You don’t have to make travel plans to Park City, Utah to see this year’s Sundance Film Festival. Instead, the film festival is coming to Dallas. Actually, it’s coming to a lot of major U.S. cities.
The folks at the Sundance Institute realized that the festival could not operate this year as it had in the past. Yes, they are doing online film screenings, artists’ talks, and exhibitions you can catch on the Sundance Film Festival’s website. But they also sought out independent theaters that are still safely hosting in-person screenings to screen selections from the festival.
The historic Texas Theatre is the Dallas venue for Sundance’s Satellite Screening program. That means it is the only place in North Texas where you can see a selection of films from the 2021 Sundance Film Festival in-person, in a very limited capacity, at the theater or at the drive-in behind it.
Texas Theatre will screen 13 of the festival’s 71 features and 50 shorts. The opening night and closing night films – two of those 13 – will be screened at Texas Theatre Sunset Drive-In.
Barak Epstein is the co-owner of the Texas Theatre.
“We kind of worked in conjunction with the Sundance programming team to find the films that would play best here in Dallas,” he said. “A lot of what we’re actually showing are several films that were made in Texas and have Dallas ties. So we’re excited about that.”
Three films have Texas ties: the documentary Cusp, and two features, Jockey, and The Blazing World.
Cusp chronicles one formative year of teenage life for three friends in a Texas town where there’s little to do but party — and where liquor, drugs, and guns are standard recreational accessories, according to the film production’s synopsis. Followed through lazy hangouts, fast-food outings, and bonfire parties, Autumn, Brittney, and Aaloni allow directors Parker Hill and Isabel Bethencourt to observe intimate moments within their homes and social circles.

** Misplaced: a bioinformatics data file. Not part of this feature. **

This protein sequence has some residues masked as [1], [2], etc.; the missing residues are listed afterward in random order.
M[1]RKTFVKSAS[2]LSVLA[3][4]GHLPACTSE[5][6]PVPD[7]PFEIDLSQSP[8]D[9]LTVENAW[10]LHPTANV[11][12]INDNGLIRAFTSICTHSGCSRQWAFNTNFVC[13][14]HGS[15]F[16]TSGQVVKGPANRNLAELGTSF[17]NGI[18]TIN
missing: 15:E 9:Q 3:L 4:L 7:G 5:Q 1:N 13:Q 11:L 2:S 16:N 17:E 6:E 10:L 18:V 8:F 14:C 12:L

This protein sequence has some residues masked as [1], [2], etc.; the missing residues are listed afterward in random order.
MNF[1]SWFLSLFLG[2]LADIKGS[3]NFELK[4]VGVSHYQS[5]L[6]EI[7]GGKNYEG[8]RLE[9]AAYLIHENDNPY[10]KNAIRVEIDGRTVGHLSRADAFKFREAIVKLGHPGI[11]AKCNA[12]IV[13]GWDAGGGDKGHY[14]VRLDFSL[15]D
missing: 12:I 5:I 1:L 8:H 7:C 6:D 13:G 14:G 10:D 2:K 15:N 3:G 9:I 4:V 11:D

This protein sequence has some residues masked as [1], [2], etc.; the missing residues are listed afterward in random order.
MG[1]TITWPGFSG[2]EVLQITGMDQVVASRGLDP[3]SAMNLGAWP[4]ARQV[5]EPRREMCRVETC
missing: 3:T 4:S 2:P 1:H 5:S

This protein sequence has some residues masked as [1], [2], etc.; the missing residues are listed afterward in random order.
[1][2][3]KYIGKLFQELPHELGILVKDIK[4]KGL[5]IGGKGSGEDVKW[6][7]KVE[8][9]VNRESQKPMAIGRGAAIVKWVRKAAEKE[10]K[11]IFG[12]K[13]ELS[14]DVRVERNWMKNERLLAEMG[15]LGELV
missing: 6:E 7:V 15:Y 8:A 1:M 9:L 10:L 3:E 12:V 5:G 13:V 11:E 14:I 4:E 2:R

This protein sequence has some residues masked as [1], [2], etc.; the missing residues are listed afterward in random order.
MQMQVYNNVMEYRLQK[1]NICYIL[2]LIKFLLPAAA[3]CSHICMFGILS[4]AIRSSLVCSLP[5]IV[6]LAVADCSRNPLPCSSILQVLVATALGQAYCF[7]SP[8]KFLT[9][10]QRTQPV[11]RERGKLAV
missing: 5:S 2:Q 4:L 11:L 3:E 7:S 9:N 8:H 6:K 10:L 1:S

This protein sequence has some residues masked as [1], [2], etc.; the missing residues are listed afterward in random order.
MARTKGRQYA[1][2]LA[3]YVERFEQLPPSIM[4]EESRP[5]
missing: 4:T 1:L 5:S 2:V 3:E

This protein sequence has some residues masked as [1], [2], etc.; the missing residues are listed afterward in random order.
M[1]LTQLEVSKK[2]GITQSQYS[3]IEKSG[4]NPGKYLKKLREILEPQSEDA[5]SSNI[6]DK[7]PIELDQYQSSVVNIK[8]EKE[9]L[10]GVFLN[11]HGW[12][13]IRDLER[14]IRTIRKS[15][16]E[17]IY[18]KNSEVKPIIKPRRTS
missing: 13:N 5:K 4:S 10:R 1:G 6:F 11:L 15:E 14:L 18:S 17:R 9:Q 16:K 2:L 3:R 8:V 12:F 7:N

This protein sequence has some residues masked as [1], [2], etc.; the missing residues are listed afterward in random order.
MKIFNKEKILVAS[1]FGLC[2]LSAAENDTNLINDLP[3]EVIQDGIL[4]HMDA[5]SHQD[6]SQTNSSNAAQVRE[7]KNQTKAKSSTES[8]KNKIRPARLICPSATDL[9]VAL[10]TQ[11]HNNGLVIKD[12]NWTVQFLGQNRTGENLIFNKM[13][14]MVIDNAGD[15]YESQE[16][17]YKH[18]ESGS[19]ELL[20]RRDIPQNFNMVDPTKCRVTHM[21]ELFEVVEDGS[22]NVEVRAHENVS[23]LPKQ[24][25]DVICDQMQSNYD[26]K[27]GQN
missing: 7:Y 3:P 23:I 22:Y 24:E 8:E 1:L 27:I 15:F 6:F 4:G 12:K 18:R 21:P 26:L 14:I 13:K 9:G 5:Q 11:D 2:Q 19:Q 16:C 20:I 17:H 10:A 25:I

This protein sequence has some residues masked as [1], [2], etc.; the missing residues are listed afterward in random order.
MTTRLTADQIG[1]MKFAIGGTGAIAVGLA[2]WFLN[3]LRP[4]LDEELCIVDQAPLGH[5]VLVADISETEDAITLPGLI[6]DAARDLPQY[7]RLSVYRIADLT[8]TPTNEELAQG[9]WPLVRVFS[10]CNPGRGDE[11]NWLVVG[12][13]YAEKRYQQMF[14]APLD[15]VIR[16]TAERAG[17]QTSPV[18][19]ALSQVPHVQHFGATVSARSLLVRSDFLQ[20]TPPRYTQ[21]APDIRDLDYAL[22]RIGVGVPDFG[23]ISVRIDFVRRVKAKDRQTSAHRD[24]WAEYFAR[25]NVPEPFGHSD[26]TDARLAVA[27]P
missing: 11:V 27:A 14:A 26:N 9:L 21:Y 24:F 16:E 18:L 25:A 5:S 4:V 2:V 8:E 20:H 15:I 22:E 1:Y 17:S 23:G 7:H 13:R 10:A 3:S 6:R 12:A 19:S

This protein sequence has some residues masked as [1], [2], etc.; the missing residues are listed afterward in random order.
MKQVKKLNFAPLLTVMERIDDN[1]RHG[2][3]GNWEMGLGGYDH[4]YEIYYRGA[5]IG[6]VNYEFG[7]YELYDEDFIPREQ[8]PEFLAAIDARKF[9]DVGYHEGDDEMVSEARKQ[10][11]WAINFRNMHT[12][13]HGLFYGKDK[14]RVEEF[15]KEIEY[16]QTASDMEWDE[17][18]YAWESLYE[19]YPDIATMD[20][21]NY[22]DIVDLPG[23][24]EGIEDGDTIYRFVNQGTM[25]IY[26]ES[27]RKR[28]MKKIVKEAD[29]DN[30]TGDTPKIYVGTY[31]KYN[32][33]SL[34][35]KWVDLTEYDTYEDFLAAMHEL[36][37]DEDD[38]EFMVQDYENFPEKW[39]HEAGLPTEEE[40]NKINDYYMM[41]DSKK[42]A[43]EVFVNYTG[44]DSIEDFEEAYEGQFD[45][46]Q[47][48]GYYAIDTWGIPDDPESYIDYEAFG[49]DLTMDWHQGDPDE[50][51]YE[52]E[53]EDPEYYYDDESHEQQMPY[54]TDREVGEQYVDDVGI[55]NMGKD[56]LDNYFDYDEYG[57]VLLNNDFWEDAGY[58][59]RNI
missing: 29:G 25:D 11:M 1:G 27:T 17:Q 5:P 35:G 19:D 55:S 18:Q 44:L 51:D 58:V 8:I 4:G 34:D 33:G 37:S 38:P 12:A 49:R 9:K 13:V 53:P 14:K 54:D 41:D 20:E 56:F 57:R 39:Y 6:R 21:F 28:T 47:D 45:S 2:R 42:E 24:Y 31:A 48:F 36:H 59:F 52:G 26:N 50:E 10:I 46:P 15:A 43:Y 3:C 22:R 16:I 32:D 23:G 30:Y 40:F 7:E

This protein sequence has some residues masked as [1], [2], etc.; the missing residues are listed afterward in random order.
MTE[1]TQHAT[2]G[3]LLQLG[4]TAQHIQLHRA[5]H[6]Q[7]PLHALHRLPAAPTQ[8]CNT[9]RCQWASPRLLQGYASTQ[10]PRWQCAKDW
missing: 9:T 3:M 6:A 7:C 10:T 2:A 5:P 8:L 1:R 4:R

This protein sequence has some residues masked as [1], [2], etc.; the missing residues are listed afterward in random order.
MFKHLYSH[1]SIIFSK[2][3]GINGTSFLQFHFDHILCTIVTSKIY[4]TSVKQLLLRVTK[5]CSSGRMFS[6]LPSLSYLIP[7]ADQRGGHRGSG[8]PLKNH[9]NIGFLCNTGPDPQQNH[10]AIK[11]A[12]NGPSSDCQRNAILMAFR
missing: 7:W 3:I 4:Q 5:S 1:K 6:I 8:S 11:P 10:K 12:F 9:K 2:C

Jockey, a film about horse racing jockeys, was directed by Dallas filmmakers, Epstein said. An aging jockey in failing health tries to survive his final season and win one last championship, but his dream is flipped upside down when a young jockey shows up claiming to be his son, according to the Sundance synopsis.
The Blazing World was made in and around Austin by Fort Worth filmmaker Carlson Young. The Sundance synopsis: Decades after the accidental drowning of her twin sister, a self-destructive young woman returns to her family home, finding herself drawn to an alternate dimension where her sister may still be alive.
“It’s a mix of all sorts of different kinds of films that were showing it ranges from documentaries, music films, the three films that were made in Texas,” said Epstein. “We’ve also got a great film by Ben Wheatley called In the Earth. It’s sort of a pandemic horror film, so it’s a mix of all sorts of good stuff happening, some indoor and some outdoor at the Texas Theatre.”
Some people might be unaware that the historic theater in Oak Cliff has converted their back parking lot behind the theater into a drive-in, called the Texas Theatre Sunset Drive-in.
“We’ve been doing it every weekend since July and it sells out almost every show,” said Epstein. “People were giving us great feedback on it. You know we’re doing kind of curbside concessions. People stay in their cars. They listen to the movie on the radio. It’s a safe night out. . . It’s kind of some people’s only date night that they’re doing these days.”
Texas Theatre has also been holding indoor screenings going beyond the CinemaSafe rules put out by the National Association of Theatre Owners. Most importantly for you, they’re are keeping capacity very small, at about 16-17% inside the theater. Outside the number of cars at the drive-in is set at about 35 cars. As a result, the highly anticipated Warner Brothers’ Judas and The Black Messiah, is already sold out.
Epstein said there are still tickets available for other films and recommends visiting their website and get your tickets early. “There’s still a lot of good opportunities to see some films.”
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